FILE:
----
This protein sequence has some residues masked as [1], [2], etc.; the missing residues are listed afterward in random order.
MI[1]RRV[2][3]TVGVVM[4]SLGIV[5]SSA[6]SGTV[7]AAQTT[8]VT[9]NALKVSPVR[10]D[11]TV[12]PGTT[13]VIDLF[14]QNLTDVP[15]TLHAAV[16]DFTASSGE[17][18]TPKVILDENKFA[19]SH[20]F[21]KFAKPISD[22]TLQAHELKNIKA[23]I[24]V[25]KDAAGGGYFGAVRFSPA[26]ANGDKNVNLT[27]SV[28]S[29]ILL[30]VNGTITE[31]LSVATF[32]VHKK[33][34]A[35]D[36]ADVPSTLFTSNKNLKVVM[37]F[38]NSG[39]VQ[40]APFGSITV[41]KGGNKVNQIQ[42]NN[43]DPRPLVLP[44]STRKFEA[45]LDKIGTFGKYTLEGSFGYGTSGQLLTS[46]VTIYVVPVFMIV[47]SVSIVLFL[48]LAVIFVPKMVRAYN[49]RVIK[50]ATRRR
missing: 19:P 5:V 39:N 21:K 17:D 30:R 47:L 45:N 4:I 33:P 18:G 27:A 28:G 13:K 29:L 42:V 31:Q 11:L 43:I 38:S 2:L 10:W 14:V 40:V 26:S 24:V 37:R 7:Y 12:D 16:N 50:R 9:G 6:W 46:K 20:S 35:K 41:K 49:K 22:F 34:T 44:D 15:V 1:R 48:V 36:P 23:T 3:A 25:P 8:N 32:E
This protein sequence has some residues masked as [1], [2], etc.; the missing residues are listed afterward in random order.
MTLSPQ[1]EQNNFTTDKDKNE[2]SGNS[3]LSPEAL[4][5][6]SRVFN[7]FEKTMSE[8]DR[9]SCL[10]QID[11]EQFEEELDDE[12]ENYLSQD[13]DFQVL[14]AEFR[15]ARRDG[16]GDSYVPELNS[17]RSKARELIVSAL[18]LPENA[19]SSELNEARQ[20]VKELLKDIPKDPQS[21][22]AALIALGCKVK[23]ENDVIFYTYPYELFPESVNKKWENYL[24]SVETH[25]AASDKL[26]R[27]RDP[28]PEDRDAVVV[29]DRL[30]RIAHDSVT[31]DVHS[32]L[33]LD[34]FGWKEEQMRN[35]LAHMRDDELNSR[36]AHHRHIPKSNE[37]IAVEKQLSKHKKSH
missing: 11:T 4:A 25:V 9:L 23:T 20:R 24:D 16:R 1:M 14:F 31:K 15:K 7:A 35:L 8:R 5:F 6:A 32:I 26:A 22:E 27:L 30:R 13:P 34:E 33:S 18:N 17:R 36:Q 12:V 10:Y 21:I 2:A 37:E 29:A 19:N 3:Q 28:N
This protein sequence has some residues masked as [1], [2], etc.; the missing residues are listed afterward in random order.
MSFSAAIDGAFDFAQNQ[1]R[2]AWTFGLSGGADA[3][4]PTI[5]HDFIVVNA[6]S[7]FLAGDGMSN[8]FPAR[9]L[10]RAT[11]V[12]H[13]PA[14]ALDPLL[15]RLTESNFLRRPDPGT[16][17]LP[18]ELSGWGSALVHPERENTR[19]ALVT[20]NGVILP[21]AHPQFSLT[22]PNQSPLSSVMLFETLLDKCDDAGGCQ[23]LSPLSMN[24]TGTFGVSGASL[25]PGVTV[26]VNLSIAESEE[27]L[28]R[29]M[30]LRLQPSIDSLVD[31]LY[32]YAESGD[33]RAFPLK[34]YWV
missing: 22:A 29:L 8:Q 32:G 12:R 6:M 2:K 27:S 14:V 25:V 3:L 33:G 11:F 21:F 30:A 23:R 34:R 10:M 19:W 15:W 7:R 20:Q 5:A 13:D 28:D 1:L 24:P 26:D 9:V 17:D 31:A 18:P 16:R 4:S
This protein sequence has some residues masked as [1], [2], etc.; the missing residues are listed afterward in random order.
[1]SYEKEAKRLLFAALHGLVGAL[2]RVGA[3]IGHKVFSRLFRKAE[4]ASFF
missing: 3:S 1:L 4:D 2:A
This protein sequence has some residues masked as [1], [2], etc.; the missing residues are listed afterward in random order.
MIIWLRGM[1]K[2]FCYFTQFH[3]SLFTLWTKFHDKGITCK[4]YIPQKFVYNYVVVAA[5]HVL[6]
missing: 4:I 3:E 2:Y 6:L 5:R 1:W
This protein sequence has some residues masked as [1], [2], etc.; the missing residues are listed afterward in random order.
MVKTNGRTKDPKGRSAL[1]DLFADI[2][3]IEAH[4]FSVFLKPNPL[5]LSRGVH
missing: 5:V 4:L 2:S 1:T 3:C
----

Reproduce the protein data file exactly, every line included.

This protein sequence has some residues masked as [1], [2], etc.; the missing residues are listed afterward in random order.
MI[1]RRV[2][3]TVGVVM[4]SLGIV[5]SSA[6]SGTV[7]AAQTT[8]VT[9]NALKVSPVR[10]D[11]TV[12]PGTT[13]VIDLF[14]QNLTDVP[15]TLHAAV[16]DFTASSGE[17][18]TPKVILDENKFA[19]SH[20]F[21]KFAKPISD[22]TLQAHELKNIKA[23]I[24]V[25]KDAAGGGYFGAVRFSPA[26]ANGDKNVNLT[27]SV[28]S[29]ILL[30]VNGTITE[31]LSVATF[32]VHKK[33][34]A[35]D[36]ADVPSTLFTSNKNLKVVM[37]F[38]NSG[39]VQ[40]APFGSITV[41]KGGNKVNQIQ[42]NN[43]DPRPLVLP[44]STRKFEA[45]LDKIGTFGKYTLEGSFGYGTSGQLLTS[46]VTIYVVPVFMIV[47]SVSIVLFL[48]LAVIFVPKMVRAYN[49]RVIK[50]ATRRR
missing: 19:P 5:V 39:N 21:K 17:D 30:R 47:L 45:N 4:I 33:P 18:G 27:A 28:G 13:K 29:L 42:V 31:Q 11:L 43:I 38:S 2:L 10:W 14:V 40:V 26:S 24:V 37:R 7:Y 12:D 16:N 50:R 9:G 6:W 46:K 20:S 35:K 41:K 49:K 22:F 34:T 44:D 15:V 1:R 48:V 36:P 23:T 3:A 25:P 8:N 32:E
This protein sequence has some residues masked as [1], [2], etc.; the missing residues are listed afterward in random order.
MTLSPQ[1]EQNNFTTDKDKNE[2]SGNS[3]LSPEAL[4][5][6]SRVFN[7]FEKTMSE[8]DR[9]SCL[10]QID[11]EQFEEELDDE[12]ENYLSQD[13]DFQVL[14]AEFR[15]ARRDG[16]GDSYVPELNS[17]RSKARELIVSAL[18]LPENA[19]SSELNEARQ[20]VKELLKDIPKDPQS[21][22]AALIALGCKVK[23]ENDVIFYTYPYELFPESVNKKWENYL[24]SVETH[25]AASDKL[26]R[27]RDP[28]PEDRDAVVV[29]DRL[30]RIAHDSVT[31]DVHS[32]L[33]LD[34]FGWKEEQMRN[35]LAHMRDDELNSR[36]AHHRHIPKSNE[37]IAVEKQLSKHKKSH
missing: 11:T 4:A 25:V 9:L 23:T 20:R 24:D 16:R 1:M 14:F 31:K 15:K 7:A 35:L 8:R 5:F 6:A 32:I 26:A 22:E 27:L 30:R 13:P 34:E 33:S 18:N 17:R 36:Q 12:V 10:Y 21:I 2:A 37:E 29:A 19:N 3:Q 28:N
This protein sequence has some residues masked as [1], [2], etc.; the missing residues are listed afterward in random order.
MSFSAAIDGAFDFAQNQ[1]R[2]AWTFGLSGGADA[3][4]PTI[5]HDFIVVNA[6]S[7]FLAGDGMSN[8]FPAR[9]L[10]RAT[11]V[12]H[13]PA[14]ALDPLL[15]RLTESNFLRRPDPGT[16][17]LP[18]ELSGWGSALVHPERENTR[19]ALVT[20]NGVILP[21]AHPQFSLT[22]PNQSPLSSVMLFETLLDKCDDAGGCQ[23]LSPLSMN[24]TGTFGVSGASL[25]PGVTV[26]VNLSIAESEE[27]L[28]R[29]M[30]LRLQPSIDSLVD[31]LY[32]YAESGD[33]RAFPLK[34]YWV
missing: 22:A 29:L 8:Q 32:G 12:R 6:M 2:K 27:S 14:V 25:V 3:L 33:G 11:F 21:F 30:A 23:R 34:R 10:M 19:W 15:W 7:R 20:Q 5:A 13:D 28:D 1:L 24:P 26:D 9:V 17:D 31:A 18:P 16:R 4:S
This protein sequence has some residues masked as [1], [2], etc.; the missing residues are listed afterward in random order.
[1]SYEKEAKRLLFAALHGLVGAL[2]RVGA[3]IGHKVFSRLFRKAE[4]ASFF
missing: 3:S 1:L 4:D 2:A
This protein sequence has some residues masked as [1], [2], etc.; the missing residues are listed afterward in random order.
MIIWLRGM[1]K[2]FCYFTQFH[3]SLFTLWTKFHDKGITCK[4]YIPQKFVYNYVVVAA[5]HVL[6]
missing: 4:I 3:E 2:Y 6:L 5:R 1:W
This protein sequence has some residues masked as [1], [2], etc.; the missing residues are listed afterward in random order.
MVKTNGRTKDPKGRSAL[1]DLFADI[2][3]IEAH[4]FSVFLKPNPL[5]LSRGVH
missing: 5:V 4:L 2:S 1:T 3:C